A new survey finds that many environmental, social and corporate governance (ESG) programs fall short on governance, risk and compliance (GRC) issues.

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The global ESG Planning and Performance Survey was published in September by OCEG (Open Compliance & Ethics Group), an American non-profit think tank focused on GRC. It looked at what organizations are doing to address governance, risk and compliance in terms of planning, communications, budgets, technology and other activities. The respondents included 530 executives, most based in the United States and European Union. Approximately two-thirds were involved in managing and reporting on ESG or ESG policies for their companies.

More than half of the executives surveyed expressed little or no confidence in their company’s ESG program. This includes 30% reporting minimal confidence that they have “mature, well-documented” ESG capabilities, and about 28% saying they have no confidence at all. Only 9% said they are highly confident in their companies’ ESG programs. Varying perceptions of the purpose and importance of ESG seem to play a role. Most of the executives (78%) agree that ESG efforts affect an organization’s brand and reputation, but less than half (48%) believe it affects financial performance.

One underlying problem is that there is little consistency in the scope, disclosures and standards of ESG programs and initiatives across companies, and too much room for interpretation. This lack of cohesion is raising concerns from regulators that organizations are “greenwashing” – using marketing and PR to give the impression that their products, goals, policies and/or practices are environmentally friendly when in fact they are not.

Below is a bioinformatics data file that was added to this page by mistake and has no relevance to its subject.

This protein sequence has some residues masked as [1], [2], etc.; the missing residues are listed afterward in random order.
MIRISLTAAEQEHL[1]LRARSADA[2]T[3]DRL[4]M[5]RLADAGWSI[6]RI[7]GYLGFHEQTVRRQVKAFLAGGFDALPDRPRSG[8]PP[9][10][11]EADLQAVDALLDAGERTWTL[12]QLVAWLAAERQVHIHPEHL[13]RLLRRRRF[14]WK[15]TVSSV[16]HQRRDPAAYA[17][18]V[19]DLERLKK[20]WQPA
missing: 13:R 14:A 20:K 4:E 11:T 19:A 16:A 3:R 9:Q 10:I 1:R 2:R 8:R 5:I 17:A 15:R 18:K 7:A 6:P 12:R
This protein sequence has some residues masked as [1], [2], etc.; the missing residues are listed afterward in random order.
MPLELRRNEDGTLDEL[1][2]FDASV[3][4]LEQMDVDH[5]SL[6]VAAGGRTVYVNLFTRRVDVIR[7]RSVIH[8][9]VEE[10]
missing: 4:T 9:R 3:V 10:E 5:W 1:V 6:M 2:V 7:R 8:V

Numerous corporate associations and intergovernmental bodies have published ESG frameworks, but they are non-binding. Within major economies such as the U.S. and the E.U., regulators “have yet to implement comprehensive and harmonized standards for making ESG commitments and disclosures”, Reuters reports. If companies have no clear accountability, and do not necessarily believe ESG is good for their bottom line, then making choices in support of the environment, social good and corporate governance depends solely on their own values.

“A lot of sustainability programs are being published on the back of a spreadsheet and a prayer”, said Matt DiGuiseppe, Vice President of Research and ESG at Diligent Corporation. Diligent makes corporate governance software for board members, and was involved in the survey.

Carole Switzer, an expert on governance, risk management & compliance and Co-Founder & President of OCEG, believes companies that underestimate the importance of ESG do so at their own peril. “The risks presented by failure to maintain strong, ethical governance and address environmental, labor and other social aspects of business are substantial,” Switzer wrote in a blog post. She cites risks such as reputational damage, erosion of customer and investor confidence, as well as customer boycotts, labour strikes and more extreme outcomes related to environmental damage.

Some bright spots in the survey’s findings suggest that the state of corporate ESG could be changing. More than half of the executives said that they considered ESG metrics for some of their company’s investments. About 32% said they are planning to base executive compensation on ESG factors, and 20% said they already do.

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